Urgent Stimulation is a work for solo piano, in which I play inside a box made out of a light wooden frame covered in black cloth. The structure encloses the area around the keyboard, including where the pianist sits, while the strings of the piano are left exposed. This allows me to play without amplification and in near total darkness, without the audience being able to watch me play. What happens when musical expression is divested of its visual dimension? The philosopher Pythagoras is said to have taught his students from behind a curtain, so that they could concentrate solely on his words without being distracted by his gestures. He called his method of teaching ‘acousmatic’; that is, listening without seeing the causes of the sounds. Pierre Schaeffer adopted this term in the 1940s with reference to musique concrete, electronic music that is played through speakers. In this situation the listener’s relationship with the music is changed; as the composer Luc Ferrari said, “as soon as you can’t see them anymore you’re listening to tapes and what they have to say. You’re not listening to images or causality anymore.” It is an investigation of the listener’s experience of the effects of this absence.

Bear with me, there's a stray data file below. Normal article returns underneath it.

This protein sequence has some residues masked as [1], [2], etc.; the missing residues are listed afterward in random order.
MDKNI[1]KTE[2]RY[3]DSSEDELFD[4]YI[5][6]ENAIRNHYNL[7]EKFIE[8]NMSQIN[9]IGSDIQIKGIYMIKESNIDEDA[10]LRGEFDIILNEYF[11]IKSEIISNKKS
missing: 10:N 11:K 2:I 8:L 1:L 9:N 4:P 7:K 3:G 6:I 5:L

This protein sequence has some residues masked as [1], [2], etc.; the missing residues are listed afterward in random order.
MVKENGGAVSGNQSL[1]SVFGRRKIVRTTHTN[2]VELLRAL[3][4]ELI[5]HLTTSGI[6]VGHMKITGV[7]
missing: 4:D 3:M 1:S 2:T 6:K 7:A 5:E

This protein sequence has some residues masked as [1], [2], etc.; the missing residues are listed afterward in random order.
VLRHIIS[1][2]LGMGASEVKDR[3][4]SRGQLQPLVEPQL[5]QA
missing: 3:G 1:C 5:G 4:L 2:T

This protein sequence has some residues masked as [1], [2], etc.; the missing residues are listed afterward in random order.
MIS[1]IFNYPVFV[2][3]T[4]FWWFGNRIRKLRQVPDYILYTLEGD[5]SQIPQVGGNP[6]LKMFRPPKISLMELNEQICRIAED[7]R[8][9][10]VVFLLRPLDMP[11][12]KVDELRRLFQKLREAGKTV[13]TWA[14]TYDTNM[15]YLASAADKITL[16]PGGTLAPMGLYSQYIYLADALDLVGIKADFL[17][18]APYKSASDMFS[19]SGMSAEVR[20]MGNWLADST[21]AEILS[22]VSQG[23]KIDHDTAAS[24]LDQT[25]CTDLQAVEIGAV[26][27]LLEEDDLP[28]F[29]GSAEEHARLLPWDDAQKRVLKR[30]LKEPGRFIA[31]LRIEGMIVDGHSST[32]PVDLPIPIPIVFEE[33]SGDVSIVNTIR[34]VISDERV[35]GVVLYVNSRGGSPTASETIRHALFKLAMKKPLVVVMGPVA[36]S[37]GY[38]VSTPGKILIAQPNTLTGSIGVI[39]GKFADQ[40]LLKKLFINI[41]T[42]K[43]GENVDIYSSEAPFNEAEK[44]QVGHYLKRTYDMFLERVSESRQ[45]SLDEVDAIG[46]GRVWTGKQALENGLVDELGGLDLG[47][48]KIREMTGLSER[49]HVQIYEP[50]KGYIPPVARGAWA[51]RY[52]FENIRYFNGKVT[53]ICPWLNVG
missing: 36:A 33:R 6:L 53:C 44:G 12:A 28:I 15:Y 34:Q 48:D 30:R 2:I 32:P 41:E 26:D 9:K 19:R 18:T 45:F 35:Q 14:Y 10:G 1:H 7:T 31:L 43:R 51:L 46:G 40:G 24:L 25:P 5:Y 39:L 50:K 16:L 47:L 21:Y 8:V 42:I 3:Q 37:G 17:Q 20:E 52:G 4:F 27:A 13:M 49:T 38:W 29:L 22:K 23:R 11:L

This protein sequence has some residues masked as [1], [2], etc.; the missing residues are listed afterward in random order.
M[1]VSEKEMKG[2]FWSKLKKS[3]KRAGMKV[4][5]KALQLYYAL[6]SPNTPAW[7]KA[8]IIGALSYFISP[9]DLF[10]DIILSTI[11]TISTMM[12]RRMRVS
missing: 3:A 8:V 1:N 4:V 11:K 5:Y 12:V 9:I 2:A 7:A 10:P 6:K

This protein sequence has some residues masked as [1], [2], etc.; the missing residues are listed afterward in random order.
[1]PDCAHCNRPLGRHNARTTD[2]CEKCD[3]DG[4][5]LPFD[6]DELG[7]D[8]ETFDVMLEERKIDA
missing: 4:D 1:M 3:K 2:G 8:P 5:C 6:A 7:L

It is the ‘void’ thus created that is of interest; in The Voice of Cinema Michel Chion talks of “this place of lack which is necessary to function effectively”, a lack of perception and fulfillment on the part of the listener, who becomes conscious of his own relationship with sound, as well as of his own creative capacity. In his book Silence, John Cage writes: “The activity of movement, sound, and light, we believe, is expressive, but what it expresses is determined by each one of you”. Consequently, “Stimulation”, because the work of the arts is to stimulate through the senses, the sensual, and the creative capacity in each person; and “Urgent”, to bring to mind the activity of the listening experience necessary to engage this capacity.

Gwenaëlle  Rouger

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